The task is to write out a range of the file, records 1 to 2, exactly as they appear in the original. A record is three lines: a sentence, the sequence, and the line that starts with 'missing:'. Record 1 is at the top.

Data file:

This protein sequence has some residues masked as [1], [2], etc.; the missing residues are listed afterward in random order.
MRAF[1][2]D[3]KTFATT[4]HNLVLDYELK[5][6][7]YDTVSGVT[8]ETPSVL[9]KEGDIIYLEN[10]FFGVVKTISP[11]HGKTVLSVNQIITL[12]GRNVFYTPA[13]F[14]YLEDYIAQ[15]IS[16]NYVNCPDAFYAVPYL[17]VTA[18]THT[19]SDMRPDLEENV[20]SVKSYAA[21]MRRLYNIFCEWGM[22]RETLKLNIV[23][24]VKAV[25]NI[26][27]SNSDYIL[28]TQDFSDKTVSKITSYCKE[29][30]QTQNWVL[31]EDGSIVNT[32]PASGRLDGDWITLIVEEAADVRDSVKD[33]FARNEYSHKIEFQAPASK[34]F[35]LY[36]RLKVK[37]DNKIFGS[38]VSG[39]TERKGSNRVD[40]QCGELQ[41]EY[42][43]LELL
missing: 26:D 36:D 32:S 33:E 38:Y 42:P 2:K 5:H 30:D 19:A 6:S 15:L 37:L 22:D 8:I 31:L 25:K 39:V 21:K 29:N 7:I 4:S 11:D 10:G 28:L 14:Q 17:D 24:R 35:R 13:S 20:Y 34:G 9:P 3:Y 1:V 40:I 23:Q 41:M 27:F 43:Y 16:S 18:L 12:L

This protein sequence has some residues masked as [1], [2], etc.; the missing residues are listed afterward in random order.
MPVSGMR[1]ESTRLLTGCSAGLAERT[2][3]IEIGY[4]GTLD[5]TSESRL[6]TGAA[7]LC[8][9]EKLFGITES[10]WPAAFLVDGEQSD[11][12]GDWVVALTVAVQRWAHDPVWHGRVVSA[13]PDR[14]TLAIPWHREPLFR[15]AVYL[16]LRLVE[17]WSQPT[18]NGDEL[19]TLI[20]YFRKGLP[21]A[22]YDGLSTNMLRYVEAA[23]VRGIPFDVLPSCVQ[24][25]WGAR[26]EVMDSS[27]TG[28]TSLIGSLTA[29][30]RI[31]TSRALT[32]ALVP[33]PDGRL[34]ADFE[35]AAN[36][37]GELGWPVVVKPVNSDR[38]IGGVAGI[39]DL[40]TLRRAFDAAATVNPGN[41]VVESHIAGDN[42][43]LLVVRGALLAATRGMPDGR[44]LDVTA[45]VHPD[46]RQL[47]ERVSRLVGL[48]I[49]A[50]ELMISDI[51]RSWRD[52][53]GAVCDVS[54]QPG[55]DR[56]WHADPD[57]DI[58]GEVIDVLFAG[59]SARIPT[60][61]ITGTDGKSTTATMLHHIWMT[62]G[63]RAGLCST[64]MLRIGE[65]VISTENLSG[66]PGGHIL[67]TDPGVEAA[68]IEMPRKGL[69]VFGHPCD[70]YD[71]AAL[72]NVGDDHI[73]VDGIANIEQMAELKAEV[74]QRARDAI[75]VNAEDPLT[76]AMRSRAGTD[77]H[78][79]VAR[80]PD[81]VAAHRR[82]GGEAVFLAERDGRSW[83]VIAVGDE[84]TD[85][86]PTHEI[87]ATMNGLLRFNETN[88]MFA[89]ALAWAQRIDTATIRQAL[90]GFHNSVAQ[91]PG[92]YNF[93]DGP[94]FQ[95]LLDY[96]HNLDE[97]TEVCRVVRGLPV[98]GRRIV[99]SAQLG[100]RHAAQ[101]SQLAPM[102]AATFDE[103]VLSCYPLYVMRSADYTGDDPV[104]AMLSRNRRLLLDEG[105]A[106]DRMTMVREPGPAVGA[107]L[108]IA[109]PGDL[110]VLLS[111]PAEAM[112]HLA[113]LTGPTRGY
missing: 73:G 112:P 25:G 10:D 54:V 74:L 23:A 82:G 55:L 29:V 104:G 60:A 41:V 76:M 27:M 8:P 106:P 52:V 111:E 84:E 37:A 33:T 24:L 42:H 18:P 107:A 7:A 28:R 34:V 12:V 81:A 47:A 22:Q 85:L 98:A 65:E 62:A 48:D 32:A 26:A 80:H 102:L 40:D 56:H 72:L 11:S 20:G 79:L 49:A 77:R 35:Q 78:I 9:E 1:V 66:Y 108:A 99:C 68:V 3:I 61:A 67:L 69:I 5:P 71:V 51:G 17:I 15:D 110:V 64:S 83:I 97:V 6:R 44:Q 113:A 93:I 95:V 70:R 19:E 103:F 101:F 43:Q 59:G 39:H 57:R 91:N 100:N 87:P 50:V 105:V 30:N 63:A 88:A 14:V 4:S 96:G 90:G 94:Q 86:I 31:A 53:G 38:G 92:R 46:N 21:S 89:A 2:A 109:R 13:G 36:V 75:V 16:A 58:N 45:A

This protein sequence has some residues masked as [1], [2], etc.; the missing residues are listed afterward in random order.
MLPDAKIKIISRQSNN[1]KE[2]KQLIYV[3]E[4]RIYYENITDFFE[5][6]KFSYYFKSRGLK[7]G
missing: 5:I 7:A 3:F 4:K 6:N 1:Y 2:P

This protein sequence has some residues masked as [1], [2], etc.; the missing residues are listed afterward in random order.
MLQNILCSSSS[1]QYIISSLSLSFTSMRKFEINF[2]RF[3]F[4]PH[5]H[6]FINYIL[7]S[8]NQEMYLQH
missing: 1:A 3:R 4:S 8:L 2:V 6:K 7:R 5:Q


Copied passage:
This protein sequence has some residues masked as [1], [2], etc.; the missing residues are listed afterward in random order.
MRAF[1][2]D[3]KTFATT[4]HNLVLDYELK[5][6][7]YDTVSGVT[8]ETPSVL[9]KEGDIIYLEN[10]FFGVVKTISP[11]HGKTVLSVNQIITL[12]GRNVFYTPA[13]F[14]YLEDYIAQ[15]IS[16]NYVNCPDAFYAVPYL[17]VTA[18]THT[19]SDMRPDLEENV[20]SVKSYAA[21]MRRLYNIFCEWGM[22]RETLKLNIV[23][24]VKAV[25]NI[26][27]SNSDYIL[28]TQDFSDKTVSKITSYCKE[29][30]QTQNWVL[31]EDGSIVNT[32]PASGRLDGDWITLIVEEAADVRDSVKD[33]FARNEYSHKIEFQAPASK[34]F[35]LY[36]RLKVK[37]DNKIFGS[38]VSG[39]TERKGSNRVD[40]QCGELQ[41]EY[42][43]LELL
missing: 26:D 36:D 32:S 33:E 38:Y 42:P 2:K 5:H 30:D 19:A 6:S 15:L 37:L 22:D 8:I 31:L 25:K 39:V 21:K 29:N 7:I 4:S 11:D 10:G 28:L 14:Q 17:D 24:R 35:R 13:S 20:Y 34:G 9:P 3:Y 1:V 40:I 23:Q 41:M 27:F 43:Y 16:S 18:L 12:L

This protein sequence has some residues masked as [1], [2], etc.; the missing residues are listed afterward in random order.
MPVSGMR[1]ESTRLLTGCSAGLAERT[2][3]IEIGY[4]GTLD[5]TSESRL[6]TGAA[7]LC[8][9]EKLFGITES[10]WPAAFLVDGEQSD[11][12]GDWVVALTVAVQRWAHDPVWHGRVVSA[13]PDR[14]TLAIPWHREPLFR[15]AVYL[16]LRLVE[17]WSQPT[18]NGDEL[19]TLI[20]YFRKGLP[21]A[22]YDGLSTNMLRYVEAA[23]VRGIPFDVLPSCVQ[24][25]WGAR[26]EVMDSS[27]TG[28]TSLIGSLTA[29][30]RI[31]TSRALT[32]ALVP[33]PDGRL[34]ADFE[35]AAN[36][37]GELGWPVVVKPVNSDR[38]IGGVAGI[39]DL[40]TLRRAFDAAATVNPGN[41]VVESHIAGDN[42][43]LLVVRGALLAATRGMPDGR[44]LDVTA[45]VHPD[46]RQL[47]ERVSRLVGL[48]I[49]A[50]ELMISDI[51]RSWRD[52][53]GAVCDVS[54]QPG[55]DR[56]WHADPD[57]DI[58]GEVIDVLFAG[59]SARIPT[60][61]ITGTDGKSTTATMLHHIWMT[62]G[63]RAGLCST[64]MLRIGE[65]VISTENLSG[66]PGGHIL[67]TDPGVEAA[68]IEMPRKGL[69]VFGHPCD[70]YD[71]AAL[72]NVGDDHI[73]VDGIANIEQMAELKAEV[74]QRARDAI[75]VNAEDPLT[76]AMRSRAGTD[77]H[78][79]VAR[80]PD[81]VAAHRR[82]GGEAVFLAERDGRSW[83]VIAVGDE[84]TD[85][86]PTHEI[87]ATMNGLLRFNETN[88]MFA[89]ALAWAQRIDTATIRQAL[90]GFHNSVAQ[91]PG[92]YNF[93]DGP[94]FQ[95]LLDY[96]HNLDE[97]TEVCRVVRGLPV[98]GRRIV[99]SAQLG[100]RHAAQ[101]SQLAPM[102]AATFDE[103]VLSCYPLYVMRSADYTGDDPV[104]AMLSRNRRLLLDEG[105]A[106]DRMTMVREPGPAVGA[107]L[108]IA[109]PGDL[110]VLLS[111]PAEAM[112]HLA[113]LTGPTRGY
missing: 73:G 112:P 25:G 10:D 54:V 74:L 23:A 82:G 55:L 29:V 104:G 60:A 41:V 76:M 27:M 8:P 106:P 52:V 111:E 84:E 37:A 33:T 24:L 42:H 18:P 107:A 7:A 28:R 34:V 12:V 81:A 47:A 22:Q 85:L 98:A 65:E 62:A 48:D 32:A 26:A 80:H 102:L 40:D 56:H 72:L 11:S 20:G 79:L 49:A 77:R 35:Q 78:I 9:E 1:V 66:Y 108:A 99:C 68:V 3:I 61:A 67:L 69:I 5:P 71:V 51:G 17:I 15:D 110:V 64:S 83:I 97:V 6:R 44:Q 113:A 93:I 95:V 70:R 19:E 103:F 101:F 43:Q 59:G 39:H 57:R 91:N 100:N 87:P 50:V 105:V 30:N 63:A 88:A 14:V 4:S 96:G 90:G 94:Q 86:I 31:A 53:G 38:G 92:R 46:N 21:S 89:A 2:A 109:R 13:G 36:V 75:V 16:A 58:N 45:A